Making Help More Human, and other discussions
In this episode of Tech Writer Voices, Heidi and I talk about a number of cool trends in the technical writing world, particularly the need to make help more human by adopting conversational tones and addressing the angry/frantic state of the user.
A few of the topics we cover include the following:
- Kathy Sierra's keynote at the South by Southwest conference
- How to make help more human
- The state of mind of our users
- Where to put FAQs
- Live blogging from the Writers UA conference
- Team blogs and the importance of voice
- South by Southwest podcast archive
- Twitter trends
- 9 Lessons for Would-be bloggers
- Overcoming the fear of blogging
- Believing you have something valuable to say
- How having a focus for your blog gives you something to say
- Heidi's trail metaphor for blogging
- Keeping actions on a page grouped together, notes from a SIGCHI meeting
- Apple TV
- The paradox of choice
- How to sell the most jam in a supermarket
- Cognitive dissonance and the multitude of choices
- Applied Software Project Management by Andrew Stelman and Jennifer Green
- Authoritative sources for education
- Music from Podshow
About Tech Writer Voices
Tech Writer Voices is a podcast specifically for technical communicators. The weekly show features interviews, conversations, tips, and other information for those who write help content.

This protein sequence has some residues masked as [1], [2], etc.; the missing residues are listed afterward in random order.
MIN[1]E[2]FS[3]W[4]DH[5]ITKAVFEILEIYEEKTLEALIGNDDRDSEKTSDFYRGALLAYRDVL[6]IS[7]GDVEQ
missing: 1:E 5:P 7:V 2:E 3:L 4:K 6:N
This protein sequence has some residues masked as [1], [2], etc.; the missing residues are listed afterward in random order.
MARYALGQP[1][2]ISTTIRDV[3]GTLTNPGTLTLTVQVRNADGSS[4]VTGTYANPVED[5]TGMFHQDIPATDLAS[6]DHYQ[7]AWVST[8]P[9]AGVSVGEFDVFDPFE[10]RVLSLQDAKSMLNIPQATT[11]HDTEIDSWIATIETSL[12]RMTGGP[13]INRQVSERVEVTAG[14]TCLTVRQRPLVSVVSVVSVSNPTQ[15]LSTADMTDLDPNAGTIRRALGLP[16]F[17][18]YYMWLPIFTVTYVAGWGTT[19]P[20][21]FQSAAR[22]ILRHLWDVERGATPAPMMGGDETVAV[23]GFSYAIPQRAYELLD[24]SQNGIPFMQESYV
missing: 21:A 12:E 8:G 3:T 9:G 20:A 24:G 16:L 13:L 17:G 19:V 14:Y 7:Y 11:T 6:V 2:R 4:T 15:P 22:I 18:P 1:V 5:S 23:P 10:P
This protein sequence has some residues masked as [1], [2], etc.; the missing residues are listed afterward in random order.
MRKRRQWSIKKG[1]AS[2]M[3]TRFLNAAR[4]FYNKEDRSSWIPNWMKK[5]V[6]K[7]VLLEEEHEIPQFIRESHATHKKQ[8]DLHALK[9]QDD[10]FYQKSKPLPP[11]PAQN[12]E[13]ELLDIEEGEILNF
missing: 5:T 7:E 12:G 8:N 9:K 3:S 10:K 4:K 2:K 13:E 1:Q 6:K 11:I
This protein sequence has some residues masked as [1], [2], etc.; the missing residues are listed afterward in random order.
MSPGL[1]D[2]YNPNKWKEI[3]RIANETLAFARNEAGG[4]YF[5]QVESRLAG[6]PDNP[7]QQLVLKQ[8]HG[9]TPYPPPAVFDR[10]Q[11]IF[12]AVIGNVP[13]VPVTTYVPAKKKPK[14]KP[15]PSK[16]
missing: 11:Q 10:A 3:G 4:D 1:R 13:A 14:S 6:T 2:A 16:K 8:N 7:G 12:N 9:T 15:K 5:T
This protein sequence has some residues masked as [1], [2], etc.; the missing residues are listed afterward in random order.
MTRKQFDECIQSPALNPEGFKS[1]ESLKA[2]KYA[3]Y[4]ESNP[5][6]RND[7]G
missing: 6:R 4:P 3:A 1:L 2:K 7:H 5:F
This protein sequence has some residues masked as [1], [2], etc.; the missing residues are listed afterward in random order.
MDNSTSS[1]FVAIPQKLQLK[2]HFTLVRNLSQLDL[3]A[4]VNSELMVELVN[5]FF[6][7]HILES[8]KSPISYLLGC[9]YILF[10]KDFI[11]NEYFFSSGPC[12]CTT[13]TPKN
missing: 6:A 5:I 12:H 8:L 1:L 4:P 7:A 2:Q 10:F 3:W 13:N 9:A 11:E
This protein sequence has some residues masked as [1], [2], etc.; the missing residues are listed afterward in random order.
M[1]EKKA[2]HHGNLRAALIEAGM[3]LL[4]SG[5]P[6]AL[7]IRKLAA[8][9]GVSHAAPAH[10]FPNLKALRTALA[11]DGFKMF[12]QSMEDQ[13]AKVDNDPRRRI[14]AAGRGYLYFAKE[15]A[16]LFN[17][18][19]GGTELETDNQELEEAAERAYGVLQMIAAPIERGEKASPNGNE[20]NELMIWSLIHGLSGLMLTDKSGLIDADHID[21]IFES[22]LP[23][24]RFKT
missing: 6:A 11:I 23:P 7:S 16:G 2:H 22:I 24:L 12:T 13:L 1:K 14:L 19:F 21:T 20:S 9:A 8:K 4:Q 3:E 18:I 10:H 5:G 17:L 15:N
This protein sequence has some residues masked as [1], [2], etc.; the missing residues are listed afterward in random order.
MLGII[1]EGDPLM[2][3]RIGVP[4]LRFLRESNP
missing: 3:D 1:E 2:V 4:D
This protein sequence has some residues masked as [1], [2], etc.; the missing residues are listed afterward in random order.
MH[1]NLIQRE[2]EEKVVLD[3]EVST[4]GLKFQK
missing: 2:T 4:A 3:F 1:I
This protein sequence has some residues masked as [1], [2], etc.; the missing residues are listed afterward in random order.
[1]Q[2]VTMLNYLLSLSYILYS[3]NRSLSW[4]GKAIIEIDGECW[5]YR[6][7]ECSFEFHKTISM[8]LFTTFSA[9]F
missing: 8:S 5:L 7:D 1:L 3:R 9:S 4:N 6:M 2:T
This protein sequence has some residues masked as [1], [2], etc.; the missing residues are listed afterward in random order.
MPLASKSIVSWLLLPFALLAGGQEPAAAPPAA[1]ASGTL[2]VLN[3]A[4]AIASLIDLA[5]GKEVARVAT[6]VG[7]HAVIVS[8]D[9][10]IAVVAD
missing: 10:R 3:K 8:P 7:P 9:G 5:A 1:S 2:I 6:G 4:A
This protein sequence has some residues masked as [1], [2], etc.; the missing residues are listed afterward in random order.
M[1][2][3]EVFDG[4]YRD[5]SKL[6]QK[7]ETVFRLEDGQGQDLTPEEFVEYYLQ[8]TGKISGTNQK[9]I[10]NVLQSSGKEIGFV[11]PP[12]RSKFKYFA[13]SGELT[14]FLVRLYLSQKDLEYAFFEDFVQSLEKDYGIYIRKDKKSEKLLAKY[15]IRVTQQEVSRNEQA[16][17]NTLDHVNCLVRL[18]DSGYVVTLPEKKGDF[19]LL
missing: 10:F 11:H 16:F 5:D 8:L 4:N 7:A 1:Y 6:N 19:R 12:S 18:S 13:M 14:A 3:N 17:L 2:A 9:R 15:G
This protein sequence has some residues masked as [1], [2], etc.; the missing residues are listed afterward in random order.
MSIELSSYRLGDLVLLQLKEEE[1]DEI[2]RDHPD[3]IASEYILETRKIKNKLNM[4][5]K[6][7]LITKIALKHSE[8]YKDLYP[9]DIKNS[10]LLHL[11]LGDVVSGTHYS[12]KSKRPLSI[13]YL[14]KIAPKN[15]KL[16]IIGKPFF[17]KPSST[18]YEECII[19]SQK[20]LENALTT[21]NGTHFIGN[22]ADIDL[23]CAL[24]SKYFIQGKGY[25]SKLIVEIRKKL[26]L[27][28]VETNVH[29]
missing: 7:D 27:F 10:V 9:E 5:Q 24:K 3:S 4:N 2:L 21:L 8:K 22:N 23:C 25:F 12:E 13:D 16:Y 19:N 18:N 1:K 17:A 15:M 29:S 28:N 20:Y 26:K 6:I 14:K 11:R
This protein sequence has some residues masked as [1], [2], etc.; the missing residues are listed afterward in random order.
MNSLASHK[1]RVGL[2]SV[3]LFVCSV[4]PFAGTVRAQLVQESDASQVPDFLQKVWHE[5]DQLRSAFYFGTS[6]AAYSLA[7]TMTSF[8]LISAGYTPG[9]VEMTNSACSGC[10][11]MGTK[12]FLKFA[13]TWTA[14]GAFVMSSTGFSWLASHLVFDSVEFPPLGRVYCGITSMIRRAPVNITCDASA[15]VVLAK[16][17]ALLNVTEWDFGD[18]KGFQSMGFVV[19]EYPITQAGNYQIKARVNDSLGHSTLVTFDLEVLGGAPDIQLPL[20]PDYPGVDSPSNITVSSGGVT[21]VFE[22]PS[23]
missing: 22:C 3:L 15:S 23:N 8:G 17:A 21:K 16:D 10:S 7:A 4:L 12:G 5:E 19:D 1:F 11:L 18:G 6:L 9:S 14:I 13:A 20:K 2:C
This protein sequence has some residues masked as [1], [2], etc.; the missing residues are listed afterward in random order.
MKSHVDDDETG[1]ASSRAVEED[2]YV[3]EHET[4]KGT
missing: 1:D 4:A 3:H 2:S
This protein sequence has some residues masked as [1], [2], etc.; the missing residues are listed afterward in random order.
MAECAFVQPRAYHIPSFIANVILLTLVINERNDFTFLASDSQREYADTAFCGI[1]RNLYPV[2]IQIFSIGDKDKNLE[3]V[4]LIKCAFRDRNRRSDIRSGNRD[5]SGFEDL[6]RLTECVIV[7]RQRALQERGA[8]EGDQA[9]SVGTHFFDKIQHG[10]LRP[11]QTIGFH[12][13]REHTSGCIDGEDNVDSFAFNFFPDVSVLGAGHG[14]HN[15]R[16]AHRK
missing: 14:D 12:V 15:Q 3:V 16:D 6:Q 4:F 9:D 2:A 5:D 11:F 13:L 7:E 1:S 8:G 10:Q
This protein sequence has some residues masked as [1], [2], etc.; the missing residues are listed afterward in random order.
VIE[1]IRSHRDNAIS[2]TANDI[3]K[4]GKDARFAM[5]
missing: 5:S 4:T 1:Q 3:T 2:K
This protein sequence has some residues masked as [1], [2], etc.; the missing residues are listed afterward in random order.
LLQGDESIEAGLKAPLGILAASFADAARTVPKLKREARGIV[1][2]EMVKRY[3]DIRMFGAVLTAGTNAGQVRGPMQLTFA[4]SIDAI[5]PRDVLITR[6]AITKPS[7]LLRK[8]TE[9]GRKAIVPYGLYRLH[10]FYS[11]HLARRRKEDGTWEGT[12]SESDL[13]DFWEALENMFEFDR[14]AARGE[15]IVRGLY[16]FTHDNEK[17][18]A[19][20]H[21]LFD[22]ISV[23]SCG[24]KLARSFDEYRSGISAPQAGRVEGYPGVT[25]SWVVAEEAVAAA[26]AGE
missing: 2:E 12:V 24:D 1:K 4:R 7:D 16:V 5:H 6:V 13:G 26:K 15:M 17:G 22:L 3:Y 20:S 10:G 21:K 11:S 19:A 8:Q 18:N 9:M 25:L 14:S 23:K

About Tom Johnson
I'm an API technical writer based in the Seattle area. On this blog, I write about topics related to technical writing and communication — such as software documentation, API documentation, AI, information architecture, content strategy, writing processes, plain language, tech comm careers, and more. Check out my API documentation course if you're looking for more info about documenting APIs. Or see my posts on AI and AI course section for more on the latest in AI and tech comm.
If you're a technical writer and want to keep on top of the latest trends in the tech comm, be sure to subscribe to email updates below. You can also learn more about me or contact me. Finally, note that the opinions I express on my blog are my own points of view, not that of my employer.